OK, show me your wallet. Hmmm. Money, family pics, credit cards, driver’s license. Got business cards? Of course you do. A business card is such a little thing, almost insignificant—but more important than you might think.
I go to a lot of events and I’ve collected a lot of business cards. I like to keep them instead of scanning them in to a database because I’m a visual person. I love the creativity, the graphics and the individuality of some peoples’ cards. A distinctive card helps me remember you.
But I get a lot of cards that are a mystery weeks or months later because I’ve forgotten who was connected to that card. As a professional designer, I did some thinking on this, and came up with some tips.
Of course your business card should introduce you and help create a good impression. But more than that, it should help people remember you, your organization, and your brand.
Are your cards putting your best foot forward? Here are some business card mistakes to avoid:
1. Too much information.
Resist the desire to make your card a tiny brochure. The card’s purpose is to introduce you and leave a tantalizing impression, not say it all. Let them check out your website and meet you later for all the details.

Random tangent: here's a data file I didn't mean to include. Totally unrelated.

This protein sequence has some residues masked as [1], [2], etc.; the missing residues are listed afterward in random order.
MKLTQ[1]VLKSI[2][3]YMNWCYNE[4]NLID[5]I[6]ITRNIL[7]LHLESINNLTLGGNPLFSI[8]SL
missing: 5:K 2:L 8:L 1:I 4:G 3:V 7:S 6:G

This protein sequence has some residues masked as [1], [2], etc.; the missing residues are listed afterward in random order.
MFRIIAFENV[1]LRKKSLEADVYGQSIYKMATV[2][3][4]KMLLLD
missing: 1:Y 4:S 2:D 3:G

2. Not enough information.
If your company name is “Smith and Associates” your contact may wonder what you do when they look at your card later. Use one simple phrase to state your organization’s product or purpose: “Acme, Inc. – Providing Complete Accounting Solutions.” A short bullet list works too.
3. Outdated information.
Don’t go to a business meeting with the wrong information on your cards or correct your cards with hand-lettered additions. It suggests you might let other details slide as well. Better to take the card of a new acquaintance and contact them later. Then order some great new cards for yourself.
4. No way to add information.
I’m often thwarted from adding a quick note to a card because of the card’s slick coating. Neither pencil nor pen works! Ask your printer for uncoated stock or a matte coating that allows you to write on it.
5. Information that’s hard to see.
Don’t bury your message under artsy stuff. Make it easy for people: avoid positioning a name sideways when all the other information is vertical; don’t put text over a busy, decorative background or use unreadable ornate type. Keep it simple, and keep in mind that your card should be the best possible introduction to you—and your brand.